The death of former Education Cabinet Secretary George Magoha has shocked the villages of Umiru, Yala and Ahono Ratudi, in Gem sub-county in Siaya.
Ahono Ratudi is Prof Magoha’s ancestral home while Umiru is where he bought land and built his home.
His death has thrown relatives and friends into a spin since it’s the third in a span of three years. On August 31, 2021, Charles Agunga Magoha, the brother to the former CS died after a short illness at his home in Stockholm, Sweden.
Until a few hours before he passed on, Prof Magoha was involved in plans for the burial of Prof Alex Nyabera, his other brother, who died on December 6 last year. Prof Nyabera, who died in Texas, the United States, is set to be buried this Saturday at his home in Umiru.
The death of the three is not only shocking to Gem residents due to the quick succession in which they happened, but also because of the role the brothers played in the community, especially the former Education CS.
When the Nation team visited Prof Magoha’s expansive home surrounded by trees, an eerie silence hit us, indicating the sombre mood. His navy blue vintage Mercedes Benz is the only vehicle parked in the garage.
The security guards at the gate and the caretaker of the house are still shocked at the demise of their boss, recalling that they saw him a week ago.
A few hours before his death, the former CS had called many workers and family members, including his sister Pauline Dola as they made preparations for their brother’s burial.
Gladys Akinyi, who has been cleaning the former CS’s house for 20 years, told the Nation that she spoke to her boss on the day he passed on.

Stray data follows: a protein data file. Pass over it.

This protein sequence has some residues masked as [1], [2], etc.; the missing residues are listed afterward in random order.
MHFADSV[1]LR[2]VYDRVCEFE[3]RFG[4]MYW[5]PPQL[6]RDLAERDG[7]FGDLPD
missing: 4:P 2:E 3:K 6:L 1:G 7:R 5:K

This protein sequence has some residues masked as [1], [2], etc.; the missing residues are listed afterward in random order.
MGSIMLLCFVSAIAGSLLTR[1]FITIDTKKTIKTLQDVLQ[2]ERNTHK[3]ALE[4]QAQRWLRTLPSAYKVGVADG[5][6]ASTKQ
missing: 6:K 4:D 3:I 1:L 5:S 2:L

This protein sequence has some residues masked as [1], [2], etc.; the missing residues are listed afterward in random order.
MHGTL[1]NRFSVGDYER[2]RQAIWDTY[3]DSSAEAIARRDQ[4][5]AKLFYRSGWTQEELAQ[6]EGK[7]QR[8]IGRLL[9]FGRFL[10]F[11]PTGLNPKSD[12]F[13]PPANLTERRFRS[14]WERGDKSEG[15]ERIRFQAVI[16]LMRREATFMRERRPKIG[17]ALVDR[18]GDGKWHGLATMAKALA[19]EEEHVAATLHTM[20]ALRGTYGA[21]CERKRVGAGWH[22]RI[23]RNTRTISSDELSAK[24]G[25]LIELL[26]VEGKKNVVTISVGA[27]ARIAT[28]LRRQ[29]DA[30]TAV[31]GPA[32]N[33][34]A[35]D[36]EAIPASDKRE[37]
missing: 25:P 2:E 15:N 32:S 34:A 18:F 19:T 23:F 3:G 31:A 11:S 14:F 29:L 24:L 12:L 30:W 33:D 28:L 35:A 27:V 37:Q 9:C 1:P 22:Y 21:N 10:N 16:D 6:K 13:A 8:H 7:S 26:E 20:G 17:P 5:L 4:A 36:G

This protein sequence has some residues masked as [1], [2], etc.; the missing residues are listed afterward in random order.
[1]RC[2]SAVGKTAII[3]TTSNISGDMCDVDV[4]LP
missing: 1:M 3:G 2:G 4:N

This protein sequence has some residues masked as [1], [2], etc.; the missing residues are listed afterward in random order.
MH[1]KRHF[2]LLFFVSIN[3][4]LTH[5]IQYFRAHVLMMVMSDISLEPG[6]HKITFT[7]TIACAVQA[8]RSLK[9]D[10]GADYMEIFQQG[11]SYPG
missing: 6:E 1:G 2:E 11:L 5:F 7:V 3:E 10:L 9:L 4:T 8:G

“We were here with Prof’s sister Pauline and I remember she was called and asked to go and bring some furniture which was to be taken to Nyabera’s house. He was very okay, that is why I was surprised when I was told that he had died in the evening,” said Ms Akinyi. She said her salary from working for Prof Magoha has been her main source of income, helping feed and educate her children over the years.
She described him as a very calm and honest person who reprimanded them when they made a mistake, but he quickly forgot the transgressions.
At Prof Nyabera’s home, a few metres from the former CS’s, plans were underway to prepare his grave for burial on Saturday.
Workers at his home were plastering and tiling the grave while others were busy constructing the toilets to be used by guests on Saturday and making the final touches on the newly constructed house.
Prof Magoha had been supervising the construction of the two-bedroom house that has been completed in two weeks.
Mr Francis Odhiambo, Prof Magoha’s foreman for over 15 years, has been on site, burning the midnight oil to ensure Prof Nyabera’s home is completed in time.
“Yesterday we spoke with the boss at around 10 am when he sent me via the phone to buy some bags of cement which I did and he paid via M-Pesa and we went on with the construction. When I learnt of his death, I started shaking because I could not believe it,” said Mr Odhiambo.